Express Yourself in the New Wesleyan Passover Hagaddah

From Emily Hoffman ’10:

This semester, the Contemporary Radical Jewish Thought student forum has taken on the project of re-imagining and re-configuring the annual Wesleyan Passover Seder into something we feel is more reflective of the things we have learned and experienced at Wesleyan.

Part of this project involves collecting students’ thoughts on the phrase “Next Year in Jerusalem,” which is traditionally said at the end of the Seder. We want to know what this phrase means to you, particularly in the context of the conflict in Israel/Palestine. Whether it’s a sentence or a page or even a picture, we would love to see your ideas and include them in our new Hagaddah.

Please send your thoughts to Ari Fishman ’13 at arfishman(at)wesleyan(dot)edu any time before break ends.

Thanks!

10 thoughts on “Express Yourself in the New Wesleyan Passover Hagaddah

  1. orangeless!

    Hey! Your seder plate doesn’t have an orange on it!

    Seriously, having been to seders with the traditional, the child-friendly (pre-crayoned for each person), the Berkeley-style (vegan, with a toy lamb-noise-maker on the plate instead of a bone), the egalitarian, the women’s (see the orange, and bring your drums), the archaeologist’s . . . the more haggadot,the better. As WE were the ones led out of egypt, WE should connect to the book.

    Meanwhile, there remains the opportunity to argue over important traditions, like whether or not matzoh balls should be hard enough to bounce, and whether matzoh-brie gets salt or sugar.

  2. orangeless!

    Hey! Your seder plate doesn’t have an orange on it!

    Seriously, having been to seders with the traditional, the child-friendly (pre-crayoned for each person), the Berkeley-style (vegan, with a toy lamb-noise-maker on the plate instead of a bone), the egalitarian, the women’s (see the orange, and bring your drums), the archaeologist’s . . . the more haggadot,the better. As WE were the ones led out of egypt, WE should connect to the book.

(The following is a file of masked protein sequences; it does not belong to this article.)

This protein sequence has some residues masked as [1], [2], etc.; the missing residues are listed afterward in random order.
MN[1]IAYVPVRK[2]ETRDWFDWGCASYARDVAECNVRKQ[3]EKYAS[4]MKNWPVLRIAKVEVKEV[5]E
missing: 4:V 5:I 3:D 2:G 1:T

Meanwhile, there remains the opportunity to argue over important traditions, like whether or not matzoh balls should be hard enough to bounce, and whether matzoh-brie gets salt or sugar.

  3. yael

    i think this sounds sweet!! ive been to many seders in my life and by far the most meaningful ones were when people related their own experiences to the story (and themes like war, disease, displacement of whole peoples…it relates to today really easily)

  4. yael

    i think this sounds sweet!! ive been to many seders in my life and by far the most meaningful ones were when people related their own experiences to the story (and themes like war, disease, displacement of whole peoples…it relates to today really easily)

  5. Rachel

    From the sound of the request, it doesn’t sound like they’re trying to revamp the entire Hagaddah. It sounds like they want to find a way to explore people’s thoughts and feelings on passover in a meaningful way, and that they want an addendum that might help some people enrich their passover experience.

    My experiences with the Wesleyan Jewish community in my four years here have generally been less than traditional, which is part of why I have felt able to explore my Judaism with the community. I believe that the student forum has been taught every two years for quite a while, and as such is part of what the Wesleyan Jewish community wants and needs.

    Tradition is beautiful, rich, and important, but not if you don’t engage with it and make it meaningful to you. Otherwise it’s just a dry book.

  6. Rachel

    From the sound of the request, it doesn’t sound like they’re trying to revamp the entire Hagaddah. It sounds like they want to find a way to explore people’s thoughts and feelings on passover in a meaningful way, and that they want an addendum that might help some people enrich their passover experience.

    My experiences with the Wesleyan Jewish community in my four years here have generally been less than traditional, which is part of why I have felt able to explore my Judaism with the community. I believe that the student forum has been taught every two years for quite a while, and as such is part of what the Wesleyan Jewish community wants and needs.

    Tradition is beautiful, rich, and important, but not if you don’t engage with it and make it meaningful to you. Otherwise it’s just a dry book.

  7. Anonymous

    that’s what we get for allowing the CONTEMPORARY RADICAL Jewish Thought student forum to touch the haggadah. whoever let them get their hands on it wasn’t thinking. agreed with comment #1.

  8. Anonymous

    that’s what we get for allowing the CONTEMPORARY RADICAL Jewish Thought student forum to touch the haggadah. whoever let them get their hands on it wasn’t thinking. agreed with comment #1.

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